And this small explosion is repeated at rate of many time per second and that provide lots of power to move the car.

In Laser fusion, they need to ignite the tiny deuterium and tritium pellet at rate of about 10 pellet per second.
And the heat (energy) release will heat up the chamber wall, than the heat can be use to produce steam to run turbine to generate electricity.

My view is: If the ignition of the pellet can be done underground than the size of the pellet can be bigger (can be easily variable from say 100kg t0 10,000kg TNT) without the need of a strong big chamber and the rate of ignition can be lower (maybe one per few hours).
But how to channel the laser beam into underground? Maybe by using fibre optics? (Science fiction?)

The Sedan test at 194 meters (636 ft) underground is of course too shallow compare to geothermal well which can be as deep as 3000 meters.

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Message 1154596 - Posted: 21 Sep 2011, 17:52:15 UTC

Anyway all fusion or fission reactors produce heat which must be used to heat water, produce vapor and turn turbines to actuate electrical generators. So they are subject to the laws of thermodynamics as any coal fueled system. There was a cartoon of two engineers watching a huge boiling water reactor and saying: there must be a simpler way of boiling water.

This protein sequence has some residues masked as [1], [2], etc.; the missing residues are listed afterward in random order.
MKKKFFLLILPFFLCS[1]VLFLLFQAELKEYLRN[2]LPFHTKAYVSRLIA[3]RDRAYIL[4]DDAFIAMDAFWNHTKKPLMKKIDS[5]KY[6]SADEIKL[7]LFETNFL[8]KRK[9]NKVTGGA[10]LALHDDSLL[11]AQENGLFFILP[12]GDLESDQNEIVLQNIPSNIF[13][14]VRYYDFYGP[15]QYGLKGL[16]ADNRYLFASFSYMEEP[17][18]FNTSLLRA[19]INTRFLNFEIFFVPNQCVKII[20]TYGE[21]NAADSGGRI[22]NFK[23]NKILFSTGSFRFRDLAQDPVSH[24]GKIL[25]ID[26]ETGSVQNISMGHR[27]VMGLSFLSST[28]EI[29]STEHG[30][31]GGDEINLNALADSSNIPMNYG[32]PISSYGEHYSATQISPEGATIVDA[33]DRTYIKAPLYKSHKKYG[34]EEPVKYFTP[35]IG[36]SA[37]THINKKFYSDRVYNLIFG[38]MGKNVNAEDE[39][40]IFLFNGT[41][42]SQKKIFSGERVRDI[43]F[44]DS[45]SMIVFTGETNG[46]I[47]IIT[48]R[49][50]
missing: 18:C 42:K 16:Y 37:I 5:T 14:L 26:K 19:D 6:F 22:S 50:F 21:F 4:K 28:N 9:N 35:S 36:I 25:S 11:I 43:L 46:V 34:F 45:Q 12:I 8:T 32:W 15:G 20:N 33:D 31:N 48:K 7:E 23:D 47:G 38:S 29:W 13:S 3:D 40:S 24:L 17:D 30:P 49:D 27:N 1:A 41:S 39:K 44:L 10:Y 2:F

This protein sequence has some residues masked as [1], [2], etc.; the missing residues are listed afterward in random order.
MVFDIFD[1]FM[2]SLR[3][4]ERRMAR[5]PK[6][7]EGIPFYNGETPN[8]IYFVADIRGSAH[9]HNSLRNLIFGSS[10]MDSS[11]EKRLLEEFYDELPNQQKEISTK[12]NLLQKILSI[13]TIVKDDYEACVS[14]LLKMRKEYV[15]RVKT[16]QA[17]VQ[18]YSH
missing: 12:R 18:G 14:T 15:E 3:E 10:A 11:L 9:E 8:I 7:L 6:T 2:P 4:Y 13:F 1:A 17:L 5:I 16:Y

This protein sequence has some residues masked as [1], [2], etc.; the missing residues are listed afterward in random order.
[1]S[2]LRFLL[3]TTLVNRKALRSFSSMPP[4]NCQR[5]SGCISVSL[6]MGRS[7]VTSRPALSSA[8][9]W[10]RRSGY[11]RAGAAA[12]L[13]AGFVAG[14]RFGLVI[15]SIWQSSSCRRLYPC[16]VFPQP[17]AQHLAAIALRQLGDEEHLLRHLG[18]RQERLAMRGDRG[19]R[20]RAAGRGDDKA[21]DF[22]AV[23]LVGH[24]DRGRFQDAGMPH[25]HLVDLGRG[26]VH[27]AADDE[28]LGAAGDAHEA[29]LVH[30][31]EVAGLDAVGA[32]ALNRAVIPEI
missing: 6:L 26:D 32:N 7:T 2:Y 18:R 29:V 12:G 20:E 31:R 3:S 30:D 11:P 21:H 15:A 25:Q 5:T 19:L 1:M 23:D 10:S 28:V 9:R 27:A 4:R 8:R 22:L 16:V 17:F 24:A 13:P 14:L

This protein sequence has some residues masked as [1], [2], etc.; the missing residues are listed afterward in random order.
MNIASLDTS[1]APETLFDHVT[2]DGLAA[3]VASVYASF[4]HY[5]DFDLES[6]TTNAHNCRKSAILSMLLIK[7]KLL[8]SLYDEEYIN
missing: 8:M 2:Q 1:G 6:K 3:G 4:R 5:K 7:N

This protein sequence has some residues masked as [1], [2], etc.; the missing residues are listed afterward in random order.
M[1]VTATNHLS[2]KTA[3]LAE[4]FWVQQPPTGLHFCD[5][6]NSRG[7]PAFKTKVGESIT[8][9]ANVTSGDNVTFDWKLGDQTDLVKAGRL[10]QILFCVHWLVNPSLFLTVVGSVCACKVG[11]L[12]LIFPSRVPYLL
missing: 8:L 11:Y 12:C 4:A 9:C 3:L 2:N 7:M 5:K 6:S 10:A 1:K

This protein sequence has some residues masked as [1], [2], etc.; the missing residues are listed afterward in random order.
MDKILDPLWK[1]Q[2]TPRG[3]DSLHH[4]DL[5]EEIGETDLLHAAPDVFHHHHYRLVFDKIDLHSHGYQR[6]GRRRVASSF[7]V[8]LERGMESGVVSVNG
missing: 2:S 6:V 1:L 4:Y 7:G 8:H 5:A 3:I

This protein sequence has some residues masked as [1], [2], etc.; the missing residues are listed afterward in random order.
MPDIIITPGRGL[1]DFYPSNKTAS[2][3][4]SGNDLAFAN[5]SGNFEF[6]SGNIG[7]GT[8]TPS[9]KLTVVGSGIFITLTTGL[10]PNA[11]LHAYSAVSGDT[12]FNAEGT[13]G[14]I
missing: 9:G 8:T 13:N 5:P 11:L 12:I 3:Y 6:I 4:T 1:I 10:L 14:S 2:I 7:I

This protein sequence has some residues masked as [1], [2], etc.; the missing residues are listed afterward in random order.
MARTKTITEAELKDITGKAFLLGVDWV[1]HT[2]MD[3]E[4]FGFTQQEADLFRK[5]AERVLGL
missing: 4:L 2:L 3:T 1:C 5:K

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Message 1154997 - Posted: 22 Sep 2011, 19:28:02 UTC

Cheng Fan you still need to introduce water into the mix to generate useable energy. Whether the chamber is a man made sphere or a blast created chamber underground, setting off the fusion reaction is only one step in the process which like the man said is only a means to boil water, make steam and spin a turbine.
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Message 1155082 - Posted: 23 Sep 2011, 1:15:28 UTC - in response to Message 1154997.
Last modified: 23 Sep 2011, 2:07:34 UTC

(Note: this is just an imagination)
After many-many continuous small blast (tiny blast actually compare to the fission+fusion one)
than stop the blast.
Then after this use geothermal power plant method to generate electricity. The stored energy underground will be able to run the geothermal power plant for several months (I guess)

After several months when the underground energy depleted than repeat the blast again.

Imagine you have two area A and B. You just have to switch between A an B.
When geothermal power plant is running on stored energy on area A, the blast process is on area B.
When energy A depleted and energy B increased than make a switch, and
now geothermal power plant running on stored energy on area B and the blast process on area A.

Message boards : Science (non-SETI) : Fusion combine geothermal power. (new idea?)